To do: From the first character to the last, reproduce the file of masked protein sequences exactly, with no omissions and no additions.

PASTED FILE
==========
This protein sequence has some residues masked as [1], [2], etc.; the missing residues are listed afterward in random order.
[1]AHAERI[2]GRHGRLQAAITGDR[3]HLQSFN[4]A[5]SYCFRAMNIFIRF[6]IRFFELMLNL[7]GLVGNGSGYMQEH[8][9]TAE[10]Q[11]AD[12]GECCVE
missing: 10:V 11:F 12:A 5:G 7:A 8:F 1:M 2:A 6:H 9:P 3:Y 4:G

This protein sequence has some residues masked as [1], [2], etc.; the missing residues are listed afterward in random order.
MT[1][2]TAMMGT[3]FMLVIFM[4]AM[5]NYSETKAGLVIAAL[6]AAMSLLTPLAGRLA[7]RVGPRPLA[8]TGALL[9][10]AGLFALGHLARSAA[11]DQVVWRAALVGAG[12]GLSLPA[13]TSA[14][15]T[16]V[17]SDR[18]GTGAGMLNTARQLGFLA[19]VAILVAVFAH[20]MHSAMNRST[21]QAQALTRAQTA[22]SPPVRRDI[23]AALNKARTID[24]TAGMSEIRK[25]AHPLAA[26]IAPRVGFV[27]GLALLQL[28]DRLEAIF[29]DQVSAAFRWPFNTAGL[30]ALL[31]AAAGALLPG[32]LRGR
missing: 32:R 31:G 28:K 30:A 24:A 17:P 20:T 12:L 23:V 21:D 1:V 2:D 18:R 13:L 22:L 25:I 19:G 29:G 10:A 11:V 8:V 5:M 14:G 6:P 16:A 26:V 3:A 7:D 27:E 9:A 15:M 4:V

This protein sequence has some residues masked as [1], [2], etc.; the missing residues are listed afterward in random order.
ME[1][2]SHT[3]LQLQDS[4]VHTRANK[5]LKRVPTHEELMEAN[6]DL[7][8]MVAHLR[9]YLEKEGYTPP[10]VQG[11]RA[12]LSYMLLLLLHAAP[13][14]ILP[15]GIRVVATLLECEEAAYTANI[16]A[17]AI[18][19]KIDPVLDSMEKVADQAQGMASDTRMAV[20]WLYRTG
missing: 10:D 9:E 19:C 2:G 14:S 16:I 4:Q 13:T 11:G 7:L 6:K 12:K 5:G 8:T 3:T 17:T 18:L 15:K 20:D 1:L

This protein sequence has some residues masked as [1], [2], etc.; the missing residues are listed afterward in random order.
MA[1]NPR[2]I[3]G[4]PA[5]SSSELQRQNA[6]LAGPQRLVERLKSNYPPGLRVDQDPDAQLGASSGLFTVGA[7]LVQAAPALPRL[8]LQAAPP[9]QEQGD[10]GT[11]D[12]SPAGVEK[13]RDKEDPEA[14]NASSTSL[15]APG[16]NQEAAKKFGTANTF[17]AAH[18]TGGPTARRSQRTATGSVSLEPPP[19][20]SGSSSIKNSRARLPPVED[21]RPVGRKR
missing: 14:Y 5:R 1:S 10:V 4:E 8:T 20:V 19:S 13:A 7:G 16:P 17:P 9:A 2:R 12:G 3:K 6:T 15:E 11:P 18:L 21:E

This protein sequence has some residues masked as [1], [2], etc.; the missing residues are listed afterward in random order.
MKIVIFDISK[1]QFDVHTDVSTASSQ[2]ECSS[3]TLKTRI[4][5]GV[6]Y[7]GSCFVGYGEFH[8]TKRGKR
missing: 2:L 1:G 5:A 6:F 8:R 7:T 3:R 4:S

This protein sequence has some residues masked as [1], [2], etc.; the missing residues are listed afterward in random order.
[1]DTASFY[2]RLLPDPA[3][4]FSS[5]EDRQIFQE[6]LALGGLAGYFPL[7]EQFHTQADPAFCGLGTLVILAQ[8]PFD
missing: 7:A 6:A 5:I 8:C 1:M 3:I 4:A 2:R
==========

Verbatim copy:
This protein sequence has some residues masked as [1], [2], etc.; the missing residues are listed afterward in random order.
[1]AHAERI[2]GRHGRLQAAITGDR[3]HLQSFN[4]A[5]SYCFRAMNIFIRF[6]IRFFELMLNL[7]GLVGNGSGYMQEH[8][9]TAE[10]Q[11]AD[12]GECCVE
missing: 10:V 11:F 12:A 5:G 7:A 8:F 1:M 2:A 6:H 9:P 3:Y 4:G

This protein sequence has some residues masked as [1], [2], etc.; the missing residues are listed afterward in random order.
MT[1][2]TAMMGT[3]FMLVIFM[4]AM[5]NYSETKAGLVIAAL[6]AAMSLLTPLAGRLA[7]RVGPRPLA[8]TGALL[9][10]AGLFALGHLARSAA[11]DQVVWRAALVGAG[12]GLSLPA[13]TSA[14][15]T[16]V[17]SDR[18]GTGAGMLNTARQLGFLA[19]VAILVAVFAH[20]MHSAMNRST[21]QAQALTRAQTA[22]SPPVRRDI[23]AALNKARTID[24]TAGMSEIRK[25]AHPLAA[26]IAPRVGFV[27]GLALLQL[28]DRLEAIF[29]DQVSAAFRWPFNTAGL[30]ALL[31]AAAGALLPG[32]LRGR
missing: 32:R 31:G 28:K 30:A 24:A 17:P 20:T 12:L 23:V 21:D 1:V 2:D 18:R 13:L 22:L 25:I 19:G 29:G 10:A 11:V 8:V 5:M 14:G 6:P 16:A 26:V 3:A 7:D 27:E 9:A 15:M 4:V

This protein sequence has some residues masked as [1], [2], etc.; the missing residues are listed afterward in random order.
ME[1][2]SHT[3]LQLQDS[4]VHTRANK[5]LKRVPTHEELMEAN[6]DL[7][8]MVAHLR[9]YLEKEGYTPP[10]VQG[11]RA[12]LSYMLLLLLHAAP[13][14]ILP[15]GIRVVATLLECEEAAYTANI[16]A[17]AI[18][19]KIDPVLDSMEKVADQAQGMASDTRMAV[20]WLYRTG
missing: 10:D 9:E 19:C 2:G 14:S 16:I 4:Q 13:T 11:G 7:L 6:K 12:K 5:G 8:T 3:T 17:T 18:L 15:K 20:D 1:L

This protein sequence has some residues masked as [1], [2], etc.; the missing residues are listed afterward in random order.
MA[1]NPR[2]I[3]G[4]PA[5]SSSELQRQNA[6]LAGPQRLVERLKSNYPPGLRVDQDPDAQLGASSGLFTVGA[7]LVQAAPALPRL[8]LQAAPP[9]QEQGD[10]GT[11]D[12]SPAGVEK[13]RDKEDPEA[14]NASSTSL[15]APG[16]NQEAAKKFGTANTF[17]AAH[18]TGGPTARRSQRTATGSVSLEPPP[19][20]SGSSSIKNSRARLPPVED[21]RPVGRKR
missing: 14:Y 5:R 1:S 10:V 4:E 8:T 20:V 19:S 13:A 7:G 16:P 17:P 9:A 2:R 12:G 3:K 6:T 15:E 11:P 18:L 21:E

This protein sequence has some residues masked as [1], [2], etc.; the missing residues are listed afterward in random order.
MKIVIFDISK[1]QFDVHTDVSTASSQ[2]ECSS[3]TLKTRI[4][5]GV[6]Y[7]GSCFVGYGEFH[8]TKRGKR
missing: 2:L 1:G 5:A 6:F 8:R 7:T 3:R 4:S

This protein sequence has some residues masked as [1], [2], etc.; the missing residues are listed afterward in random order.
[1]DTASFY[2]RLLPDPA[3][4]FSS[5]EDRQIFQE[6]LALGGLAGYFPL[7]EQFHTQADPAFCGLGTLVILAQ[8]PFD
missing: 7:A 6:A 5:I 8:C 1:M 3:I 4:A 2:R